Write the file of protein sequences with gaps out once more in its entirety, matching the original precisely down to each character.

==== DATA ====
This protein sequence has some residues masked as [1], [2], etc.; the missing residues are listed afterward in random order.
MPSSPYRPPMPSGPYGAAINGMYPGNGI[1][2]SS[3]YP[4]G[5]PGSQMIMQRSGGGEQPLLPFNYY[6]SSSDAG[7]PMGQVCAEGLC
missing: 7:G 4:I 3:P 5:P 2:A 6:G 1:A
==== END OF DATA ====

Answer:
This protein sequence has some residues masked as [1], [2], etc.; the missing residues are listed afterward in random order.
MPSSPYRPPMPSGPYGAAINGMYPGNGI[1][2]SS[3]YP[4]G[5]PGSQMIMQRSGGGEQPLLPFNYY[6]SSSDAG[7]PMGQVCAEGLC
missing: 7:G 4:I 3:P 5:P 2:A 6:G 1:A